Friday, July 25, 2014
Yesterday I walked into the back office at one of my hotels to discover my general manager and two front desk agents in an absolute panic. The general manager was trying to get hold of the corporate office, I asked what the problem was and this was the conversation that transpired.
GM: We went to the gas station as we have to fill up the shuttle for our guests and we don't have the number that is needed to get gas.
FD1: We put the card in and it asks for a number.
Me: Your driver ID, that number?
FD2: No, we have that number, we need the other number.
GM: I am trying to call corporate because they never gave us the other number.
Me: Wait, so when you put in the card it asks for a number?
FD1: Yes the one before the driver number.
Me: You mean the ODOMETER?
All of them together: Yes, that number, corporate didn't give us that number.
Me: *crickets* *Guppy Fish Mouth Movements*
For the record, I did not hire these people.
Sunday, July 6, 2014
It has been over a month since I started my new job and it has been stressful, entertaining, mind boggling, hysterical, head banging, ass kicking and with a few WTF faces thrown in for good measure.
The little red KIA and I have been doing lots of miles between Colorado and Nebraska. My iPhone is filled with podcasts and my music playlist grows larger everyday. I have encountered a tornado, actually was in between two, and that experience I never wish to repeat, but seeing as though my route is I-80 where tornadoes like to hangout, I guess it won't be my last.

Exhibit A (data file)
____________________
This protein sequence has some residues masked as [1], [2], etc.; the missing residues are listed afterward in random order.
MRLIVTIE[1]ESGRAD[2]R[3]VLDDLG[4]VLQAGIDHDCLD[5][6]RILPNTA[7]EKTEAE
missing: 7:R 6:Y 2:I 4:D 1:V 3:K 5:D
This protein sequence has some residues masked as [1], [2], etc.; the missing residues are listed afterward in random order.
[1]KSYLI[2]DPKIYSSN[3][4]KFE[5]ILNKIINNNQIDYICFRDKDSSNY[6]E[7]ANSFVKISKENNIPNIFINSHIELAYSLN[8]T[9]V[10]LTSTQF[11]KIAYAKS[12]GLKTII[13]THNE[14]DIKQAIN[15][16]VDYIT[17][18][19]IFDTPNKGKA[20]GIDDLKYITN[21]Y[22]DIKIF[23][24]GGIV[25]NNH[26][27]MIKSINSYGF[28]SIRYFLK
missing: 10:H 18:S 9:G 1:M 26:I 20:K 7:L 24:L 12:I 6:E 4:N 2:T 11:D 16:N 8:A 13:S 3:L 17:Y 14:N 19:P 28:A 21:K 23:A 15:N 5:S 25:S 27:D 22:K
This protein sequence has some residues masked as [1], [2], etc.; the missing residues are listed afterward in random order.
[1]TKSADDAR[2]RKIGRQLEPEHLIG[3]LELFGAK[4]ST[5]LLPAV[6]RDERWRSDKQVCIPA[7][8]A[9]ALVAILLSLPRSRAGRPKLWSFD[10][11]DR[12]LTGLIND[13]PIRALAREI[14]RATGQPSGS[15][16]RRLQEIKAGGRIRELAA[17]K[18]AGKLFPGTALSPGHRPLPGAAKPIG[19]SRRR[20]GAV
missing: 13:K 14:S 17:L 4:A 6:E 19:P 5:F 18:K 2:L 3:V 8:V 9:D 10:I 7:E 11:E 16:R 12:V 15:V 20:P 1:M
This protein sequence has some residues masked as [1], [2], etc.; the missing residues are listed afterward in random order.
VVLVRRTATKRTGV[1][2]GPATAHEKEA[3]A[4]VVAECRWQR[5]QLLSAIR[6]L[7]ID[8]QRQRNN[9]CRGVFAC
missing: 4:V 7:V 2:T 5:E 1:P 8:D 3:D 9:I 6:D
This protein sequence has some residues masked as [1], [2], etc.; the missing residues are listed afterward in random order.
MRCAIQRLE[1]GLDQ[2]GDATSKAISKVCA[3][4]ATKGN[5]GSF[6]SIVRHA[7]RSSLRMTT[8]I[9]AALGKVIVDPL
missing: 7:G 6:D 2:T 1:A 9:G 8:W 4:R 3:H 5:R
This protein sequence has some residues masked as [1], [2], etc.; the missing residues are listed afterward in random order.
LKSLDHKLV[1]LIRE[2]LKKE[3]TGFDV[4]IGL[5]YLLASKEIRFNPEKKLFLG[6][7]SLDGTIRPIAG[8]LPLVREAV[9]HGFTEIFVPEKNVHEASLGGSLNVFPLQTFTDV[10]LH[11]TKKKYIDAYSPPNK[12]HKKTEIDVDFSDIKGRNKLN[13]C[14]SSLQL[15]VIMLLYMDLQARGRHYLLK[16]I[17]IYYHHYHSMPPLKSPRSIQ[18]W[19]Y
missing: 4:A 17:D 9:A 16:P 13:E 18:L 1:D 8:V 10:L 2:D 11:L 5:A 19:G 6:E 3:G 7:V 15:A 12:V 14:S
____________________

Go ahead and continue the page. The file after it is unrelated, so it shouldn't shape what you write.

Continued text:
I have worked 17 hour days, had a General Manager quit 15 minutes before we were about to take on a Million dollar account. I've had to fire a General Manager and work longer days because the staff wanted to teach me a lesson by walking out. I have dealt with stupid people, lots and lots of stupid people. I have encountered rude, drunk, ignorant guests. I have met scammers and con-men. I have been given a few hotels in a town that has a population of 18,119 people and where 13 meth labs were raided last year. I have been given the criteria to make sure that the people I hire have all their teeth. Yes, ponder on that one for a moment.
I fall into bed exhausted everyday and wake up with the chickens. I am learning to live out of a suitcase and finally bought a corkscrew and a wine glass. My days mesh together that I sometimes don't know what day of the week it is. Last week my body had enough and one of my General Manager's had to drive me to urgent care where I was given a shot of the good drug and ordered to stay in bed for the rest of the day.